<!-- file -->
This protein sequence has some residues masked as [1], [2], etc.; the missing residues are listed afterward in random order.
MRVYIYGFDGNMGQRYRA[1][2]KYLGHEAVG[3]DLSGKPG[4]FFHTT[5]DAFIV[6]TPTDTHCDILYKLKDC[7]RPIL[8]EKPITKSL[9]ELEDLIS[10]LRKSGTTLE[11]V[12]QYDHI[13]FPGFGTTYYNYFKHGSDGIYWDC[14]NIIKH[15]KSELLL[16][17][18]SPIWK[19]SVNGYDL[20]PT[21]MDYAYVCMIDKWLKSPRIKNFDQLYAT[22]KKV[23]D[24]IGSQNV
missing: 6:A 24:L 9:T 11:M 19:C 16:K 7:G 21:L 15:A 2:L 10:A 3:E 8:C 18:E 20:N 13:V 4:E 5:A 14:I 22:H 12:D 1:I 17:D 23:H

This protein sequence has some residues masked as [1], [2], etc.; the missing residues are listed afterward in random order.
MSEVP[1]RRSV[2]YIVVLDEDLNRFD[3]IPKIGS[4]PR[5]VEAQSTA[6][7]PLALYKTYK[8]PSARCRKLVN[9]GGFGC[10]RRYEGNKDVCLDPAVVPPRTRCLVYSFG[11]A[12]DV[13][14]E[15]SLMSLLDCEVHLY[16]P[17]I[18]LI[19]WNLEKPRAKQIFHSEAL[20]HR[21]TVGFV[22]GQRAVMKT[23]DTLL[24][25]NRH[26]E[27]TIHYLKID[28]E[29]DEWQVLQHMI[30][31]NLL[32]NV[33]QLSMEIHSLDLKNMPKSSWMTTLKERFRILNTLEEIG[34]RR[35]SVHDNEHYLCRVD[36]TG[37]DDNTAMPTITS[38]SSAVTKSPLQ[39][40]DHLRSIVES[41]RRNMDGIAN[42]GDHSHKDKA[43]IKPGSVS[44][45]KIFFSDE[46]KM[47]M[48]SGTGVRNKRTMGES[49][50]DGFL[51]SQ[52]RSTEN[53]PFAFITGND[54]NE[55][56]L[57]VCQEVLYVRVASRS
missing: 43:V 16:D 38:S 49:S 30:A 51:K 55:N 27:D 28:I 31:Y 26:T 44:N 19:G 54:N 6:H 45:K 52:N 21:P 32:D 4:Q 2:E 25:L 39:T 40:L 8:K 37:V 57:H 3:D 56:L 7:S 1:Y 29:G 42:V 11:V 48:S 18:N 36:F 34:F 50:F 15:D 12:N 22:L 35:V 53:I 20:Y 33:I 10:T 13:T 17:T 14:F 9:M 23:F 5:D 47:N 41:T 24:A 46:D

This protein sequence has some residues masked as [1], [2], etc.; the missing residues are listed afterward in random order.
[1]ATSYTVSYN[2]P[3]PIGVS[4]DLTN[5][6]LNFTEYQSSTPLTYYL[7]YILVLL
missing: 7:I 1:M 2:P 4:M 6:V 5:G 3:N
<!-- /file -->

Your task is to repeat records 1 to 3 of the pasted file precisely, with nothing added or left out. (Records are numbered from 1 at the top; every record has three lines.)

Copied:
This protein sequence has some residues masked as [1], [2], etc.; the missing residues are listed afterward in random order.
MRVYIYGFDGNMGQRYRA[1][2]KYLGHEAVG[3]DLSGKPG[4]FFHTT[5]DAFIV[6]TPTDTHCDILYKLKDC[7]RPIL[8]EKPITKSL[9]ELEDLIS[10]LRKSGTTLE[11]V[12]QYDHI[13]FPGFGTTYYNYFKHGSDGIYWDC[14]NIIKH[15]KSELLL[16][17][18]SPIWK[19]SVNGYDL[20]PT[21]MDYAYVCMIDKWLKSPRIKNFDQLYAT[22]KKV[23]D[24]IGSQNV
missing: 6:A 24:L 9:T 11:M 19:C 16:K 7:G 21:L 15:A 2:L 10:A 3:E 8:C 18:E 20:N 13:V 4:E 5:A 14:I 22:H 12:D 1:I 17:D 23:H

This protein sequence has some residues masked as [1], [2], etc.; the missing residues are listed afterward in random order.
MSEVP[1]RRSV[2]YIVVLDEDLNRFD[3]IPKIGS[4]PR[5]VEAQSTA[6][7]PLALYKTYK[8]PSARCRKLVN[9]GGFGC[10]RRYEGNKDVCLDPAVVPPRTRCLVYSFG[11]A[12]DV[13][14]E[15]SLMSLLDCEVHLY[16]P[17]I[18]LI[19]WNLEKPRAKQIFHSEAL[20]HR[21]TVGFV[22]GQRAVMKT[23]DTLL[24][25]NRH[26]E[27]TIHYLKID[28]E[29]DEWQVLQHMI[30][31]NLL[32]NV[33]QLSMEIHSLDLKNMPKSSWMTTLKERFRILNTLEEIG[34]RR[35]SVHDNEHYLCRVD[36]TG[37]DDNTAMPTITS[38]SSAVTKSPLQ[39][40]DHLRSIVES[41]RRNMDGIAN[42]GDHSHKDKA[43]IKPGSVS[44][45]KIFFSDE[46]KM[47]M[48]SGTGVRNKRTMGES[49][50]DGFL[51]SQ[52]RSTEN[53]PFAFITGND[54]NE[55][56]L[57]VCQEVLYVRVASRS
missing: 43:V 16:D 38:S 49:S 30:A 51:K 55:N 27:D 28:I 31:Y 26:T 44:N 19:G 54:N 6:H 45:K 52:N 21:P 32:D 4:Q 2:E 25:L 39:T 40:L 8:K 37:V 57:H 3:D 56:L 7:S 1:Y 29:G 42:V 11:V 48:S 18:N 36:F 34:F 50:F 15:D 12:N 22:L 35:V 53:I 20:Y 33:I 10:T 13:T 17:T 14:F 9:M 23:F 5:D 47:N 41:T 24:A 46:D

This protein sequence has some residues masked as [1], [2], etc.; the missing residues are listed afterward in random order.
[1]ATSYTVSYN[2]P[3]PIGVS[4]DLTN[5][6]LNFTEYQSSTPLTYYL[7]YILVLL
missing: 7:I 1:M 2:P 4:M 6:V 5:G 3:N